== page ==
CMA's objective is to have a new generation or transitioning Military Members who approach their career planning with an understanding of their educational limitations or strength, the financial requirements and goals, how their hard and soft skills fit into today's employment market and where those factors intersect to create a plan for their career path.

Importantly, these factors are always in motion. This assessment and reassessment is a continuous process. It is important to assess daily and ask questions of yourself:

  • How can I be more valuable today?

  • How can I adjust to overcome today's limiting factors?"

I've been there. This isn’t the first time broken bones have hit my family with an unexpected limiting factor.

My husband recently transitioned after 22 years in the Marine Corps as a Motor Transportation Maintenance Chief. Given my work the transition space, we had developed a solid plan. I was confident. We had a firm grasp on his skills and the roles and companies I knew were eager to hire someone with his skill set. I reached out to my network, leveraged connections, made introductions for him. He networked, attended a Transition Workshop, asked for informational interviews, and contacted Mike Quinn at HireMilitary for LinkedIn Profile expertise. He leveraged the Skillbridge program for Six Sigma training, and a PMP certification.

Man, were we doing it right!

And then, with about 8 weeks until the start of his terminal leave, he fell of the top of a Conex box and broke bones in his back and pelvis. Suddenly, we had a new limiting factor we had never thought to prepare for: Physical Limitation. Time to adapt and overcome. The first few weeks were rough, but we set about creating a new transition schedule around his prescribed time on crutches. We considered adjusting his approach to account for the very real potential that he would need a “bridge” job rather than moving directly into his target career path. But we didn’t. Six weeks later he had an in person interview request, following two phone interviews – at his target employer for his target role. He decided to push forward, on crutches - this was THE role that he was perfectly suited for, that could take him to his 5 year plan. To their immense credit the folks at United States Steel offered him the job, seeing past his short term limitation. It wasn't an easy choice to stay the course on his long term plan, but it was the right one.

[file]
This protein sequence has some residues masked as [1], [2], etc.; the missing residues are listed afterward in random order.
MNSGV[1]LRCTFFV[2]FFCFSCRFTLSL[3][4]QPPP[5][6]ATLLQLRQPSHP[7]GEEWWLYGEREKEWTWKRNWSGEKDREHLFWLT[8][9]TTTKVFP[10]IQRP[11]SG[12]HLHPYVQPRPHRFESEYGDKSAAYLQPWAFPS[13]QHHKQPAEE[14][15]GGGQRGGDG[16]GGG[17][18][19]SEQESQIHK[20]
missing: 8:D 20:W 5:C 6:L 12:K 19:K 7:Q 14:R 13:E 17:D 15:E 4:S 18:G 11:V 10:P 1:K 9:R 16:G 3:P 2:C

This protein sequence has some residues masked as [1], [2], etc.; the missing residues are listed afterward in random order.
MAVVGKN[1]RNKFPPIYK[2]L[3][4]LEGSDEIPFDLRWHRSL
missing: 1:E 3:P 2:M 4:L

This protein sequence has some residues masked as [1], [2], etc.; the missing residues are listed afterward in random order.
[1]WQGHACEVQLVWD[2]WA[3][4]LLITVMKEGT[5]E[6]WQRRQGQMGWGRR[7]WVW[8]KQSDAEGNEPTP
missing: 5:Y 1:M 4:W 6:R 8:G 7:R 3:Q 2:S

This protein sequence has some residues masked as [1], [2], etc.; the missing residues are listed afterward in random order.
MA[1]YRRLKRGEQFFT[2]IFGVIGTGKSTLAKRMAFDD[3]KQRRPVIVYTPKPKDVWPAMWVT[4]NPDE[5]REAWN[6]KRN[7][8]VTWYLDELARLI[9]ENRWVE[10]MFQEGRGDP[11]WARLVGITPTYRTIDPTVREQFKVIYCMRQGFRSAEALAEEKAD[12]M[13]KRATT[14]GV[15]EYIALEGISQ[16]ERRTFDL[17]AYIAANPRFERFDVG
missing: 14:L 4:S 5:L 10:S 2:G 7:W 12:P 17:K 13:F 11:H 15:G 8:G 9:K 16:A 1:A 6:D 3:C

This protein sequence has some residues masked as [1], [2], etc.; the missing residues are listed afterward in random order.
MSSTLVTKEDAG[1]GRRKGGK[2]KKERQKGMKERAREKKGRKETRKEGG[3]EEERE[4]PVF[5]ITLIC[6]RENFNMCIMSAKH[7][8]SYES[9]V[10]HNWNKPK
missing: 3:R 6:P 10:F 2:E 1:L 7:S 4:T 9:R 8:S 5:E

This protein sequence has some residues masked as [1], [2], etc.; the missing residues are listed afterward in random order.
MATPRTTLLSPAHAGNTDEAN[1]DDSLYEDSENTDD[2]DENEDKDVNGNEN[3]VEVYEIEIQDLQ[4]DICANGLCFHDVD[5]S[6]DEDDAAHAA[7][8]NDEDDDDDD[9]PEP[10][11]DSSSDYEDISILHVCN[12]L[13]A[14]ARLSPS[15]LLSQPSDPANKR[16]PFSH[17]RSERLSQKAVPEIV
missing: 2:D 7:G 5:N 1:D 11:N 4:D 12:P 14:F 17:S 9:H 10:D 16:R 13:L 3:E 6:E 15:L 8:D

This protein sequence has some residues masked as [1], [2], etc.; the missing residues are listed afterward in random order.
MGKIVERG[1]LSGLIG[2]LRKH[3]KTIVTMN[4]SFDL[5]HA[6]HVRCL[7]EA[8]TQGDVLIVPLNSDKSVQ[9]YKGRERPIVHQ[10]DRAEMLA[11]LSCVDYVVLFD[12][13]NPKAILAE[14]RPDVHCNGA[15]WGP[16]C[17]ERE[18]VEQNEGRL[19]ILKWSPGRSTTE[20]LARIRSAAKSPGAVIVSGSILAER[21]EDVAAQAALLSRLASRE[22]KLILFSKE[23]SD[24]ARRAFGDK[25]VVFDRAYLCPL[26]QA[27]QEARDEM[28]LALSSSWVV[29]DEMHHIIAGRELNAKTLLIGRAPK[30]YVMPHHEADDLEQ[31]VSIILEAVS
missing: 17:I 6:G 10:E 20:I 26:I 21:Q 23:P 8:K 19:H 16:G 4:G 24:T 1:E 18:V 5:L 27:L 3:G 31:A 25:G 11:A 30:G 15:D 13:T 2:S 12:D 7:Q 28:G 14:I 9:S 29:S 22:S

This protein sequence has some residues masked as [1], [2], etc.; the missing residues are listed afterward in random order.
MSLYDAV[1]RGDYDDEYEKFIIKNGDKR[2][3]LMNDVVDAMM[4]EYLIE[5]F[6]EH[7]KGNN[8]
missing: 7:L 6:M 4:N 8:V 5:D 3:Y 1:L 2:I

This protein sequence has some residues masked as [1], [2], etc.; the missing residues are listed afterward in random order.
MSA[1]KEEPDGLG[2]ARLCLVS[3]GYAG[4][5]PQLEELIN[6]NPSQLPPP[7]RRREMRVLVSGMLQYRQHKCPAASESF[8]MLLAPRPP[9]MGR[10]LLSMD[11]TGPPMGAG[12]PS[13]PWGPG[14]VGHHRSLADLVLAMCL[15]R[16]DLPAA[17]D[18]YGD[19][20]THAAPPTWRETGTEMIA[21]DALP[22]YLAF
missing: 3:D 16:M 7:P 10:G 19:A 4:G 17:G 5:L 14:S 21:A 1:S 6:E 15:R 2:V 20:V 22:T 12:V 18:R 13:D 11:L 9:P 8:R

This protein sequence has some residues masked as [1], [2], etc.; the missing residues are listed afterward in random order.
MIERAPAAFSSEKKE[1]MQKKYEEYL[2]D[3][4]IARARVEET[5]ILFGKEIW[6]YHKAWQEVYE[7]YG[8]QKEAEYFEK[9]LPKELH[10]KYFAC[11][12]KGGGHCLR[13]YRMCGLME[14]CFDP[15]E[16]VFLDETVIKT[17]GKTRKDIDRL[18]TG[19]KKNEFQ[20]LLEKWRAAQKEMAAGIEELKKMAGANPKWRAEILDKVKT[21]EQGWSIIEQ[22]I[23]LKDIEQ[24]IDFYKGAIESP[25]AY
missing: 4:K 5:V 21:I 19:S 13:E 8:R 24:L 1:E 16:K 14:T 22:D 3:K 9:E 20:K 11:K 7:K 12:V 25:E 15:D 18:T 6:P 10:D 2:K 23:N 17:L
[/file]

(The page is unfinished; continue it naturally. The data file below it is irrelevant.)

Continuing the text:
Transition can be daunting and there is a truckload of information coming your way as you embark on the journey. My simple advice based on my own experience is:

  • The goal isn’t the act of transition, but the planned career pathway 1, 5, 10 years beyond transition.

  • Be prepared to adapt for unexpected limiting factors. Adjust the path but not the goal.

  • It isn't always the big challenges that get you, but the small ones that have lulled you into thinking there is nothing to fear. Continuously reassess your position and value, modifying as you progress.

  • Seek council in those who have come before you through the journey

Karin Childress Wiley

Karin has navigated a 20-year career in Talent Acquisition and Staffing with much of that time focused on Veteran and Military Spouse Employment. As founder of the Veteran Employment Program for Military.com (owned by Monster.com) and Head of Strategy for Fastport, a DOD/DOL/DOL VETS Contractors and Apprenticeship Intermediary, Ms. Childress-Wiley has worked to develop Veteran recruitment initiatives for numerous Fortune 500 Companies, VSOs, small businesses and supporting Organizations. Today, Karin continues her work at Fastport connecting partners and programs to Veterans and Service Members in transition, leading the Cyber Security Apprenticeship Program in partnership with Purdue Global as well as Partner Strategy. Karin is a Strategic Advisor and leader of Military Talent Group, a New York based Tech company with an OnDemand Learning and Advisory platform for Employers

Ms. Childress-Wiley also functions as the Chief Operating Officer of the non-profit organization Centurion Military Alliance (CMA), with a focus on developing, communicating, executing, and sustaining corporate strategic initiatives, audience expansion and digital tools for CMA’s sponsors and partners. 

Karin Childress-Wiley